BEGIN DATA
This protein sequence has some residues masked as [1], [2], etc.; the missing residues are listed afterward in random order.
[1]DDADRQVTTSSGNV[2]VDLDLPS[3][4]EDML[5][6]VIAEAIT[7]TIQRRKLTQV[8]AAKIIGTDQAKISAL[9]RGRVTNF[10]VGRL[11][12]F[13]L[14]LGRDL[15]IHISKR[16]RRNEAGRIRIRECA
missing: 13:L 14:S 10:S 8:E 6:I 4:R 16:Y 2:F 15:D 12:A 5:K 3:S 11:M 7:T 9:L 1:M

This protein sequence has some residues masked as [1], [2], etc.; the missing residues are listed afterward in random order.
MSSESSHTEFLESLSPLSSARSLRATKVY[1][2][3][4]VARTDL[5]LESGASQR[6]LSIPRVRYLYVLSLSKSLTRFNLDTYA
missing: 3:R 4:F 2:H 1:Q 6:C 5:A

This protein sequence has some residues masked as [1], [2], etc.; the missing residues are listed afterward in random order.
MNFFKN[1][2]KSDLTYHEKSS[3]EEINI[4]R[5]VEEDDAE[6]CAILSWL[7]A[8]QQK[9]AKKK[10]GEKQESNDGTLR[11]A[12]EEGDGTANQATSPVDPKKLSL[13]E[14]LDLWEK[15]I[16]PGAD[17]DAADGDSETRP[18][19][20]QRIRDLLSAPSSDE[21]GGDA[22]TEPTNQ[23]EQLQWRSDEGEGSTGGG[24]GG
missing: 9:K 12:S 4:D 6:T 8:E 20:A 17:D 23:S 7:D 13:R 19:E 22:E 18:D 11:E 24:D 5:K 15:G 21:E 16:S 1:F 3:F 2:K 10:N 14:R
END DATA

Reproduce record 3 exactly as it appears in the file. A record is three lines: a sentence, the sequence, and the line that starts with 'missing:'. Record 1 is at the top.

This protein sequence has some residues masked as [1], [2], etc.; the missing residues are listed afterward in random order.
MNFFKN[1][2]KSDLTYHEKSS[3]EEINI[4]R[5]VEEDDAE[6]CAILSWL[7]A[8]QQK[9]AKKK[10]GEKQESNDGTLR[11]A[12]EEGDGTANQATSPVDPKKLSL[13]E[14]LDLWEK[15]I[16]PGAD[17]DAADGDSETRP[18][19][20]QRIRDLLSAPSSDE[21]GGDA[22]TEPTNQ[23]EQLQWRSDEGEGSTGGG[24]GG
missing: 9:K 12:S 4:D 6:T 8:E 20:A 17:D 23:S 7:D 13:R 19:E 22:E 18:D 11:E 24:D 5:K 15:G 21:E 16:S 1:F 3:F 2:K 10:N 14:R